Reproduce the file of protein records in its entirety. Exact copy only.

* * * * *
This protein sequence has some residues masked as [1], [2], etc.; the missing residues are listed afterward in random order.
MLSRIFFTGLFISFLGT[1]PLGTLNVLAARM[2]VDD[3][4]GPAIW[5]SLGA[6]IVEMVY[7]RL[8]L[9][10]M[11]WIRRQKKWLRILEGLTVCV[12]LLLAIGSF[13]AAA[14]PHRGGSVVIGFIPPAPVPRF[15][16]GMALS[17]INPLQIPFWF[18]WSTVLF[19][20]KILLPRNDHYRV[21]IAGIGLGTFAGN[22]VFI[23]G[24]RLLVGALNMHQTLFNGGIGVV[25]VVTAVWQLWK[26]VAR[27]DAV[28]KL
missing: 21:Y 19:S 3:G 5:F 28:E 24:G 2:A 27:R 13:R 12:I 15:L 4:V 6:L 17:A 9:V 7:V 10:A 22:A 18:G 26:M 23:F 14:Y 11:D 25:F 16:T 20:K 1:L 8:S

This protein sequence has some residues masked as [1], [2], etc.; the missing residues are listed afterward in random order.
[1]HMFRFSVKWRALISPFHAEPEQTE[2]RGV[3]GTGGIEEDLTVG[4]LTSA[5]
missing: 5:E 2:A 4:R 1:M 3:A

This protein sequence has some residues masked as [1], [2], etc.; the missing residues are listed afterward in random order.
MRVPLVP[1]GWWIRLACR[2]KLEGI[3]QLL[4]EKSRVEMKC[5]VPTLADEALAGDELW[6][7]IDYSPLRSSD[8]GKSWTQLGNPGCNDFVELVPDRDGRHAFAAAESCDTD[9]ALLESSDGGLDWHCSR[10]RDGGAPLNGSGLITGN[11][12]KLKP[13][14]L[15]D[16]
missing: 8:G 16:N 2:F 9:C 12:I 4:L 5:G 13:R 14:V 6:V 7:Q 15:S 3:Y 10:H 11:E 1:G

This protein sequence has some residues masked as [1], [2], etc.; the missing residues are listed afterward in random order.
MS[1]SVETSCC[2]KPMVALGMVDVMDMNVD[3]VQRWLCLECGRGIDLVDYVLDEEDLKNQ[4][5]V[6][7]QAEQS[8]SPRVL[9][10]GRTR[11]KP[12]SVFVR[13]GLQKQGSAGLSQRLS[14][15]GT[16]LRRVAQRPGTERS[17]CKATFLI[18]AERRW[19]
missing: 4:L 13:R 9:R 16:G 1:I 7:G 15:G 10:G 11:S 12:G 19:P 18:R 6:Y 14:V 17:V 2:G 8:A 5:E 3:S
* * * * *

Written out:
This protein sequence has some residues masked as [1], [2], etc.; the missing residues are listed afterward in random order.
MLSRIFFTGLFISFLGT[1]PLGTLNVLAARM[2]VDD[3][4]GPAIW[5]SLGA[6]IVEMVY[7]RL[8]L[9][10]M[11]WIRRQKKWLRILEGLTVCV[12]LLLAIGSF[13]AAA[14]PHRGGSVVIGFIPPAPVPRF[15][16]GMALS[17]INPLQIPFWF[18]WSTVLF[19][20]KILLPRNDHYRV[21]IAGIGLGTFAGN[22]VFI[23]G[24]RLLVGALNMHQTLFNGGIGVV[25]VVTAVWQLWK[26]VAR[27]DAV[28]KL
missing: 21:Y 19:S 3:G 5:F 28:E 24:G 2:A 27:R 13:R 12:I 15:L 4:V 6:L 17:A 9:V 7:V 10:A 22:A 18:G 26:M 23:F 14:Y 11:D 25:F 16:T 20:K 1:L 8:S

This protein sequence has some residues masked as [1], [2], etc.; the missing residues are listed afterward in random order.
[1]HMFRFSVKWRALISPFHAEPEQTE[2]RGV[3]GTGGIEEDLTVG[4]LTSA[5]
missing: 5:E 2:A 4:R 1:M 3:A

This protein sequence has some residues masked as [1], [2], etc.; the missing residues are listed afterward in random order.
MRVPLVP[1]GWWIRLACR[2]KLEGI[3]QLL[4]EKSRVEMKC[5]VPTLADEALAGDELW[6][7]IDYSPLRSSD[8]GKSWTQLGNPGCNDFVELVPDRDGRHAFAAAESCDTD[9]ALLESSDGGLDWHCSR[10]RDGGAPLNGSGLITGN[11][12]KLKP[13][14]L[15]D[16]
missing: 8:G 16:N 2:F 9:C 12:I 4:L 5:G 13:R 14:V 6:V 7:Q 15:S 3:Y 10:H 11:E 1:G

This protein sequence has some residues masked as [1], [2], etc.; the missing residues are listed afterward in random order.
MS[1]SVETSCC[2]KPMVALGMVDVMDMNVD[3]VQRWLCLECGRGIDLVDYVLDEEDLKNQ[4][5]V[6][7]QAEQS[8]SPRVL[9][10]GRTR[11]KP[12]SVFVR[13]GLQKQGSAGLSQRLS[14][15]GT[16]LRRVAQRPGTERS[17]CKATFLI[18]AERRW[19]
missing: 4:L 13:R 9:R 16:G 1:I 7:G 15:G 10:G 11:S 12:G 19:P 18:R 6:Y 14:V 17:V 2:G 8:A 5:E 3:S